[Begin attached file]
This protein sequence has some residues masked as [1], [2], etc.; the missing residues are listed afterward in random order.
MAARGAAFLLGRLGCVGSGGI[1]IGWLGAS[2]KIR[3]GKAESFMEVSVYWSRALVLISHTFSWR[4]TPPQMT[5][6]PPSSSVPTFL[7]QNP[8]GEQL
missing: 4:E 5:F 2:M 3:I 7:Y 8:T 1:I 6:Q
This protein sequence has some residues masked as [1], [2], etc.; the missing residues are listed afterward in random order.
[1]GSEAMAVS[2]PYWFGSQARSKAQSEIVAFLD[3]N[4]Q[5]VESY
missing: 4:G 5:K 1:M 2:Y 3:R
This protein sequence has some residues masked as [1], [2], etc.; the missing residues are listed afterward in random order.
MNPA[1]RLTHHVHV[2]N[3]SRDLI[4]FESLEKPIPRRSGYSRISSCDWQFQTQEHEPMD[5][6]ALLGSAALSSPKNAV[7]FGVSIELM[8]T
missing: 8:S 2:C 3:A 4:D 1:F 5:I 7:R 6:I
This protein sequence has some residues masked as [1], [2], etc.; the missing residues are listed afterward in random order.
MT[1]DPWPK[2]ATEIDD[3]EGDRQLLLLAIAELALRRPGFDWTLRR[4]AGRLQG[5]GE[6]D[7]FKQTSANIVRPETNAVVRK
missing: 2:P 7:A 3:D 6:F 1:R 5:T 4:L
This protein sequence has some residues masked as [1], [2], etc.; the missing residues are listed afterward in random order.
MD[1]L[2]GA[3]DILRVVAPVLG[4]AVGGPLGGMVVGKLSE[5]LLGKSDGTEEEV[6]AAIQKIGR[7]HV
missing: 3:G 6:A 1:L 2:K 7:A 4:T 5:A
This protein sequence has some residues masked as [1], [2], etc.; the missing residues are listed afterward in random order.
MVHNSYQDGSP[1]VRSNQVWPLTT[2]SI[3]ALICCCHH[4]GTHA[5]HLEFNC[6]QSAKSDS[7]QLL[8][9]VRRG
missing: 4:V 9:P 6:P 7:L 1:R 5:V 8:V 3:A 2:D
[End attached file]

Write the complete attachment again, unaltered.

This protein sequence has some residues masked as [1], [2], etc.; the missing residues are listed afterward in random order.
MAARGAAFLLGRLGCVGSGGI[1]IGWLGAS[2]KIR[3]GKAESFMEVSVYWSRALVLISHTFSWR[4]TPPQMT[5][6]PPSSSVPTFL[7]QNP[8]GEQL
missing: 4:E 5:F 2:M 3:I 7:Y 8:T 1:I 6:Q
This protein sequence has some residues masked as [1], [2], etc.; the missing residues are listed afterward in random order.
[1]GSEAMAVS[2]PYWFGSQARSKAQSEIVAFLD[3]N[4]Q[5]VESY
missing: 4:G 5:K 1:M 2:Y 3:R
This protein sequence has some residues masked as [1], [2], etc.; the missing residues are listed afterward in random order.
MNPA[1]RLTHHVHV[2]N[3]SRDLI[4]FESLEKPIPRRSGYSRISSCDWQFQTQEHEPMD[5][6]ALLGSAALSSPKNAV[7]FGVSIELM[8]T
missing: 8:S 2:C 3:A 4:D 1:F 5:I 7:R 6:I
This protein sequence has some residues masked as [1], [2], etc.; the missing residues are listed afterward in random order.
MT[1]DPWPK[2]ATEIDD[3]EGDRQLLLLAIAELALRRPGFDWTLRR[4]AGRLQG[5]GE[6]D[7]FKQTSANIVRPETNAVVRK
missing: 2:P 7:A 3:D 6:F 1:R 5:T 4:L
This protein sequence has some residues masked as [1], [2], etc.; the missing residues are listed afterward in random order.
MD[1]L[2]GA[3]DILRVVAPVLG[4]AVGGPLGGMVVGKLSE[5]LLGKSDGTEEEV[6]AAIQKIGR[7]HV
missing: 3:G 6:A 1:L 2:K 7:A 4:T 5:A
This protein sequence has some residues masked as [1], [2], etc.; the missing residues are listed afterward in random order.
MVHNSYQDGSP[1]VRSNQVWPLTT[2]SI[3]ALICCCHH[4]GTHA[5]HLEFNC[6]QSAKSDS[7]QLL[8][9]VRRG
missing: 4:V 9:P 6:P 7:L 1:R 5:V 8:V 3:A 2:D